To most of us, college is a time to broaden horizons, mentally stretch, and to find out where to draw our lines. For Tara Shultz, the line was immovable from the beginning with no hope of being re-drawn. The problem of her protest is twofold: trying to force the books out of curriculum for all students instead of personally removing herself from the class is ultimately a selfish and bullying tactic; and by claiming that she was “expecting batman and robin, not pornography” is patronizing and belittles an entire genre of literature (and its authors) that can have the emotional depth and breadth of the written novel.
Jacket (1)We at Lemuria have been striving to carve room in the store to build up our stock of graphic novels that we believe are fulfilling, fun, and thought-provoking. We encourage all of our readers, young and old, to explore this medium of literature and remain open-minded as they read. Ultimately, a graphic novel on any subject can be challenging because instead of being the commander of your imagination and creating your own version of the world being described to you, an illustrator takes that power away from the reader. It can be hard to un-clench our fists and relinquish that control. However, handing over the power of imagination to the artist does not make this mode of literature any less powerful or interactive. I believe that reading a graphic novel is in no way a passive act like watching television, but that it works different muscles in your brain, much like switching from jogging to swimming; both are cardio, both are effective exercises, but you can get sore in different places.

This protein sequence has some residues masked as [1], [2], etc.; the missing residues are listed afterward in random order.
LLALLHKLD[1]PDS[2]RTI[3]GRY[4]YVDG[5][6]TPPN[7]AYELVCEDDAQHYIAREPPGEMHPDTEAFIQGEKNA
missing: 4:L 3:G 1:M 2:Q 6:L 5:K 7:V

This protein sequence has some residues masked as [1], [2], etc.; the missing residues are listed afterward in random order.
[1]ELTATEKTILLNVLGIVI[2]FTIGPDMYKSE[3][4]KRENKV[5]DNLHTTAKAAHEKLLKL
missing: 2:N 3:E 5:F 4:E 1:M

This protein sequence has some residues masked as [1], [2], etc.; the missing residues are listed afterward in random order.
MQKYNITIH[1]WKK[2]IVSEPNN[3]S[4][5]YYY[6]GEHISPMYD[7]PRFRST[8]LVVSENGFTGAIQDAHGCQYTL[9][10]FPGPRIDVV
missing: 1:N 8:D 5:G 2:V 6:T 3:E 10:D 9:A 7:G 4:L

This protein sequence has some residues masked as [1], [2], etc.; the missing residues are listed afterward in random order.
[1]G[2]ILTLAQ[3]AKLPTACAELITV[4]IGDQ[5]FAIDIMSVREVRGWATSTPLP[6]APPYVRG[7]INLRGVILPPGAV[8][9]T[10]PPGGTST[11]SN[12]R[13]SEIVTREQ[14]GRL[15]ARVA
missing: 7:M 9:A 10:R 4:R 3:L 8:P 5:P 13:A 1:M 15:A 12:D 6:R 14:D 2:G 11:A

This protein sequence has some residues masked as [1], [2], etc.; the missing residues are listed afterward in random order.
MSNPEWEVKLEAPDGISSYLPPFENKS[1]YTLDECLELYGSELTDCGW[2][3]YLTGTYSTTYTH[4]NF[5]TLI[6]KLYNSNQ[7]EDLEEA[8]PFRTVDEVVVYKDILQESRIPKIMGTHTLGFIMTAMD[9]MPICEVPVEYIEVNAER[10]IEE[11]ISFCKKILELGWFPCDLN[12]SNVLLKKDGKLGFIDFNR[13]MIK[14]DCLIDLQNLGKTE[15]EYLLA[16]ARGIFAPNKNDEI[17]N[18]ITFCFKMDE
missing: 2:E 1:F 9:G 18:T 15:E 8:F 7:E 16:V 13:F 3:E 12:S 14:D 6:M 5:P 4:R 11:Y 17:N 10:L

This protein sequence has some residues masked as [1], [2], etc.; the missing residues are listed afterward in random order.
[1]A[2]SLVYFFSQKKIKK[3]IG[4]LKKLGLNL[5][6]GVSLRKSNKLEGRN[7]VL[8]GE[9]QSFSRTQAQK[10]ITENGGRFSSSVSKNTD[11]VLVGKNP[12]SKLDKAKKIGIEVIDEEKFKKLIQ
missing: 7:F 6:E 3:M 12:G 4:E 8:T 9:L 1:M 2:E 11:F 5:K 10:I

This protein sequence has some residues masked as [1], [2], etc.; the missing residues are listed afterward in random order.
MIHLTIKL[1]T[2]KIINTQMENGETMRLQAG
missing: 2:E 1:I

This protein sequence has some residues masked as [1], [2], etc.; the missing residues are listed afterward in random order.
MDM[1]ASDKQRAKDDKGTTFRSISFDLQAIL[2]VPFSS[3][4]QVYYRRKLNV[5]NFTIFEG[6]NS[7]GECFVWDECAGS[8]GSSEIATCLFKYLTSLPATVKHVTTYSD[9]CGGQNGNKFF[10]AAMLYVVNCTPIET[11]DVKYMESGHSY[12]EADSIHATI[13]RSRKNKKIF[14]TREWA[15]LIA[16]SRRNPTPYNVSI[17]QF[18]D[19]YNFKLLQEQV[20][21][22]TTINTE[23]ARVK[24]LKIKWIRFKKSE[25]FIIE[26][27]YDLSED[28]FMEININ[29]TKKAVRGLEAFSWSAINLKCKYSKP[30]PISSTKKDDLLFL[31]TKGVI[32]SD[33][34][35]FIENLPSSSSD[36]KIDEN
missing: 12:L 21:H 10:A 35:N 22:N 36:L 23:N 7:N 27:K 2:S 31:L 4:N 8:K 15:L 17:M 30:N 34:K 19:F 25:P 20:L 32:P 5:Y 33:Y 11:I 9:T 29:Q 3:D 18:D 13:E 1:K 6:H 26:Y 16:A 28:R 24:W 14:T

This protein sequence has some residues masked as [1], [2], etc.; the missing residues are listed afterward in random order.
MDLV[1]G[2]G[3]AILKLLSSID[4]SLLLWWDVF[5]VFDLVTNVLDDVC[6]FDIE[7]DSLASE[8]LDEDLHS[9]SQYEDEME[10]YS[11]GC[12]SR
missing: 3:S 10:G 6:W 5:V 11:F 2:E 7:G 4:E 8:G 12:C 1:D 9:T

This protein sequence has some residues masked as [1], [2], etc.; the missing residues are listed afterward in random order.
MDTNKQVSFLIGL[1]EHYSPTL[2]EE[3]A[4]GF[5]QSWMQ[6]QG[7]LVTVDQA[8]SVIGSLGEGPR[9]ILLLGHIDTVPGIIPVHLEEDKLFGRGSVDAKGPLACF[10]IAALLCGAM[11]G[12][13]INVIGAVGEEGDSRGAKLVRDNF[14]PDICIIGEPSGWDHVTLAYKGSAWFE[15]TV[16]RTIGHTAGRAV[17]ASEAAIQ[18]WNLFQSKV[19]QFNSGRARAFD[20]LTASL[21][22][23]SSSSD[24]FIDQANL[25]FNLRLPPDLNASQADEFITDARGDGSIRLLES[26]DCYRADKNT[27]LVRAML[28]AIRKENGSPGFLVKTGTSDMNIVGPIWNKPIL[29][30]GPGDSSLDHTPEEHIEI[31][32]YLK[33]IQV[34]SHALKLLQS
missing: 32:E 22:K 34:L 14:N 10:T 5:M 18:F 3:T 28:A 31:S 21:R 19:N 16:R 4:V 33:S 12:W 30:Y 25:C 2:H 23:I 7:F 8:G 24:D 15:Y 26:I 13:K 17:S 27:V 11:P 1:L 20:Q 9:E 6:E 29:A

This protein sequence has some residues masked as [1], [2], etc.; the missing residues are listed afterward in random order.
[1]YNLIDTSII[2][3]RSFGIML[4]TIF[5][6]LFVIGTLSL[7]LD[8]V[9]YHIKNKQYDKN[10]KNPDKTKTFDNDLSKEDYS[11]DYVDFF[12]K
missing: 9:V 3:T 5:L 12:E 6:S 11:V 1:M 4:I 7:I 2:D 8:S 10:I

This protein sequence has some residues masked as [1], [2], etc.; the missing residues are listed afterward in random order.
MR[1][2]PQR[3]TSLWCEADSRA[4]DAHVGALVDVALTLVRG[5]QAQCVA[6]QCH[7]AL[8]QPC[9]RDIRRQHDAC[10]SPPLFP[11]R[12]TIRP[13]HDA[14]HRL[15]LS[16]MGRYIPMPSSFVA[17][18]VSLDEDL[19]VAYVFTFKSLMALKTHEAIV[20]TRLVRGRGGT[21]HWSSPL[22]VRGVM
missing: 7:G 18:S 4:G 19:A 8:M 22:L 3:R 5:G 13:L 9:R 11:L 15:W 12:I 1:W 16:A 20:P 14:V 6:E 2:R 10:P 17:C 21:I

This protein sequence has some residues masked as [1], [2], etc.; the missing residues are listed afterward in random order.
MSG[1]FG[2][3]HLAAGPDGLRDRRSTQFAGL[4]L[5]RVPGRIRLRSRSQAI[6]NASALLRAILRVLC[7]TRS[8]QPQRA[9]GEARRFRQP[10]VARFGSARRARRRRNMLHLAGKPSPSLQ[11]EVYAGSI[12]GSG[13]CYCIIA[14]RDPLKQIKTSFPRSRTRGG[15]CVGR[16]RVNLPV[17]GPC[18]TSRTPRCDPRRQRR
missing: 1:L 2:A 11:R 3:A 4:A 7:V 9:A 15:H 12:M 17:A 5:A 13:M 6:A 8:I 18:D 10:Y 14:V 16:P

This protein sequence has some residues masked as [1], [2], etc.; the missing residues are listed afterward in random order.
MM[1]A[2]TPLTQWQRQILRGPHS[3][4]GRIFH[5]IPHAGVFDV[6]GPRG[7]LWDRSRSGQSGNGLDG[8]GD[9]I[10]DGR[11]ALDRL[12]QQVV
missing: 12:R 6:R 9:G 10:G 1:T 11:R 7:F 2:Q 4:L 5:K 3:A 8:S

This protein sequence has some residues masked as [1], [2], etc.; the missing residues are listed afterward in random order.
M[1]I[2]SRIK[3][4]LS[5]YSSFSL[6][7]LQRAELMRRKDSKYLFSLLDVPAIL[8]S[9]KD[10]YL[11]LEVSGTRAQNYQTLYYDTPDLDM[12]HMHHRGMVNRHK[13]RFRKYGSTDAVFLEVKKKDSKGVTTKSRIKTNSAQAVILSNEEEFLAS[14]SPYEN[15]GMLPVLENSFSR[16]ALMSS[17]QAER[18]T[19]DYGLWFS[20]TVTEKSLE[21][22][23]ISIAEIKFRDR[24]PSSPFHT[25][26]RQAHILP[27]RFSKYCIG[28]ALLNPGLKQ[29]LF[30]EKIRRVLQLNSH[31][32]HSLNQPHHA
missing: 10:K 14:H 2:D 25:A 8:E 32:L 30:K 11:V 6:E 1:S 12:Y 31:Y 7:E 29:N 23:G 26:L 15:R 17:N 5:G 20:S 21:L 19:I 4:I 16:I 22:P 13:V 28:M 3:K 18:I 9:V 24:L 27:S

JacketOn several occasions when reading a graphic novel that was particularly weighty in its subject matter, having the wheel of imagination taken out of my hands was a relief. I can’t speak for all readers, but being able to take my mind off of the architecture of the world in the story and focus my attention on the characters themselves- it was transformative. So many brilliant artists use the illustrations in a graphic novel like a highlighter, underlining important ideas or phrases. In David Mazzucchelli’s Asterios Polyp, as the protagonist ages and changes, so does the style of art on the pages; and, peeling back even more layers of the title character, the style evolves even more as his opinions of the people around him change. It’s like looking through a pair of binoculars into a microscope; ultimately tricky and hard to wrap your mind around at times, but as the images come sharply into focus, the headache goes away and the wonder begins.
Jacket (2)In a turn of events that would probably surprise one miss Tara Schultz, the first time I experienced the moment when the rug of low expectations was pulled from beneath me was- you guessed it- when I picked up Batman: The Dark Knight Returns by Frank Miller. Poetic justice is a glittering and sharp sword. Miller weaves a story of regret and a scabby old identity crisis instead of simple vigilante justice and a good old fashioned political spanking for the corrupt. The Bruce Wayne of Miller’s Gotham City is older, tireder, and angrier than we are used to, and his self-conscious antics are equally compelling and embarrassing to see. The feeling of intense, growling reality that came from watching a man transform in such raw and painful way was shocking. I went in expecting witty one-liners and came out at the end shocked and emotional; feeling as if I had had a cold bucket of water sloshed over my head.